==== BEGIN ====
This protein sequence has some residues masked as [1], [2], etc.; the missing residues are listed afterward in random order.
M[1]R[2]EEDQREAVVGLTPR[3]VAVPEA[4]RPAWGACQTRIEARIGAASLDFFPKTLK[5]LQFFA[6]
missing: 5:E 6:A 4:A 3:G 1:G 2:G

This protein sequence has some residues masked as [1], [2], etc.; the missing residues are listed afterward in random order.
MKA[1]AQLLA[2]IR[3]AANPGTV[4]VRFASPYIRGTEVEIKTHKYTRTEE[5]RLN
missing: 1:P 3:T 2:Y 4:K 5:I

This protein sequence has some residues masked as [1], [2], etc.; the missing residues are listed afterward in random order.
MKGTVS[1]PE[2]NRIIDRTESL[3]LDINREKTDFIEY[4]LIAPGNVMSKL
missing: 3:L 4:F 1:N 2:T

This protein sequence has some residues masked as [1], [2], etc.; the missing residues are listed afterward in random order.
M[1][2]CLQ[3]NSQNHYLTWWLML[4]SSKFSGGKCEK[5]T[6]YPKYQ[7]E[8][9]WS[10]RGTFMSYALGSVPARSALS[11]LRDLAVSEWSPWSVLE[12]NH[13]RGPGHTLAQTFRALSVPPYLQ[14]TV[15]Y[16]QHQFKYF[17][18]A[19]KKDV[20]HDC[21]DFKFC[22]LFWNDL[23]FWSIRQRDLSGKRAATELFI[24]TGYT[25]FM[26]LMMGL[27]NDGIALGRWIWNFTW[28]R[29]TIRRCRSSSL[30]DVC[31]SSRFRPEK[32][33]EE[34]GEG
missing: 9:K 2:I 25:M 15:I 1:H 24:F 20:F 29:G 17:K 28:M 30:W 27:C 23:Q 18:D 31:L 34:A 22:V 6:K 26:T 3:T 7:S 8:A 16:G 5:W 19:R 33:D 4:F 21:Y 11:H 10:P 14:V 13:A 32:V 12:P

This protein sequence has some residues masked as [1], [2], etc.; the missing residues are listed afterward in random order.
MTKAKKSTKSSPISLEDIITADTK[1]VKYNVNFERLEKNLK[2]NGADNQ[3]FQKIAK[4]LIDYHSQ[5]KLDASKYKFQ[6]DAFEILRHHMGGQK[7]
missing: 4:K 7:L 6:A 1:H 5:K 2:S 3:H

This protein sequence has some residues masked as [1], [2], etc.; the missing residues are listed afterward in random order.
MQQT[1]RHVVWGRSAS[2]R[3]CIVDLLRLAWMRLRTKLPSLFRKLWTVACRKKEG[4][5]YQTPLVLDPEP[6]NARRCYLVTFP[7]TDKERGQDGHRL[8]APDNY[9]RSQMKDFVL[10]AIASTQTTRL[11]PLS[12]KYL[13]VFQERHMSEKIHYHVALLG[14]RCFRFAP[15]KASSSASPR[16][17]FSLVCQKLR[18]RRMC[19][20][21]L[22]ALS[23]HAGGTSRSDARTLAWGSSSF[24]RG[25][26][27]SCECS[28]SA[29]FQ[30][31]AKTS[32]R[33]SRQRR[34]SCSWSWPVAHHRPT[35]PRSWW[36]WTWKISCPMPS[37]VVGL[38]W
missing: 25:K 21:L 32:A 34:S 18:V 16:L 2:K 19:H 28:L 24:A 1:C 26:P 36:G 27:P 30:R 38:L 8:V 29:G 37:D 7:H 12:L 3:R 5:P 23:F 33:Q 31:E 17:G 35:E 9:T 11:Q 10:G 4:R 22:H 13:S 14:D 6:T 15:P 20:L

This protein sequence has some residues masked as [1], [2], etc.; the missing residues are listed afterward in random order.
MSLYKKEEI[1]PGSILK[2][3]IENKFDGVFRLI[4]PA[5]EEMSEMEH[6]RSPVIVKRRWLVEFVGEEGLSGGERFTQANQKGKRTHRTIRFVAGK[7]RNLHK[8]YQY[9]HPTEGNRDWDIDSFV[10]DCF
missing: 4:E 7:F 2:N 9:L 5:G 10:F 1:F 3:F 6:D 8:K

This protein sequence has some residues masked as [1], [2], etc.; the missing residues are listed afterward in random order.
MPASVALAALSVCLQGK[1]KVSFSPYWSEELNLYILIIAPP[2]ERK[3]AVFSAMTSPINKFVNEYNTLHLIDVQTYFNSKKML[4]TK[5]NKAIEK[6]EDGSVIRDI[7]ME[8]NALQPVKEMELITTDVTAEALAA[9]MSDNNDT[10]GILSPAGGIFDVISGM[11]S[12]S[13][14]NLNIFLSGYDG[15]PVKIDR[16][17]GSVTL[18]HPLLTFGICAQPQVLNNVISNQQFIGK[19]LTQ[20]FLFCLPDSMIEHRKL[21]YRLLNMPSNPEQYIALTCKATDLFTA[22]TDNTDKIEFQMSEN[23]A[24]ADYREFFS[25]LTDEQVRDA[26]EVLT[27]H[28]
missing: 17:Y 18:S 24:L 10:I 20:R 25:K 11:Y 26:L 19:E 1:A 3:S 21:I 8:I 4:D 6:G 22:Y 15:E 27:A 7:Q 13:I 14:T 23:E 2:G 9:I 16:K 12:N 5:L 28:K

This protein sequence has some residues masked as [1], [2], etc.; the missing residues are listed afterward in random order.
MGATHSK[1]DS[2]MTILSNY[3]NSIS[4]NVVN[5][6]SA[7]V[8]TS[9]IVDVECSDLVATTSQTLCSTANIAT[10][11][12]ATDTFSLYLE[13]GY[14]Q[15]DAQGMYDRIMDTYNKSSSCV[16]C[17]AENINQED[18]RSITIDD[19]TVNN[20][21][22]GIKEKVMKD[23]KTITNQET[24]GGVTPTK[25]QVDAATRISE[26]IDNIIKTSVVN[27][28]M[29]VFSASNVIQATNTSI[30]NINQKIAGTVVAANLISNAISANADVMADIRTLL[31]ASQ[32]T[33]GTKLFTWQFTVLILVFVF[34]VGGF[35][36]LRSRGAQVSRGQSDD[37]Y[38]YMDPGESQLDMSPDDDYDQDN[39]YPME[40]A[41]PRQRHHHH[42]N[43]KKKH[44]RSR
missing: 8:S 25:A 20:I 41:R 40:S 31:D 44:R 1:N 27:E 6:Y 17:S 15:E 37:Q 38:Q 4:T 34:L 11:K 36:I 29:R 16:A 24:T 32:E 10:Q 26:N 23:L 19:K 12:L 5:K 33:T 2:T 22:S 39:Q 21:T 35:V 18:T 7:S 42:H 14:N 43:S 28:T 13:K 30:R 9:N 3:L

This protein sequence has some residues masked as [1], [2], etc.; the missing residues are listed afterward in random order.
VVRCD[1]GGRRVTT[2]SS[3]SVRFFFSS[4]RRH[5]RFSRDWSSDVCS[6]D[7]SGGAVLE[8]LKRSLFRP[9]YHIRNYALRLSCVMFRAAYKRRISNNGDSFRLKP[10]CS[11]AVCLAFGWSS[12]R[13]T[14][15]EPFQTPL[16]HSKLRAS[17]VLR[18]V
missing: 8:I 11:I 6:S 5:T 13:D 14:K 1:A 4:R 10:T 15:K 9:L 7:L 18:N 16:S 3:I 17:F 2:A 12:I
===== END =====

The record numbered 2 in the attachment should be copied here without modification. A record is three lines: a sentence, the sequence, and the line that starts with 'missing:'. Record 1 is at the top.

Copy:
This protein sequence has some residues masked as [1], [2], etc.; the missing residues are listed afterward in random order.
MKA[1]AQLLA[2]IR[3]AANPGTV[4]VRFASPYIRGTEVEIKTHKYTRTEE[5]RLN
missing: 1:P 3:T 2:Y 4:K 5:I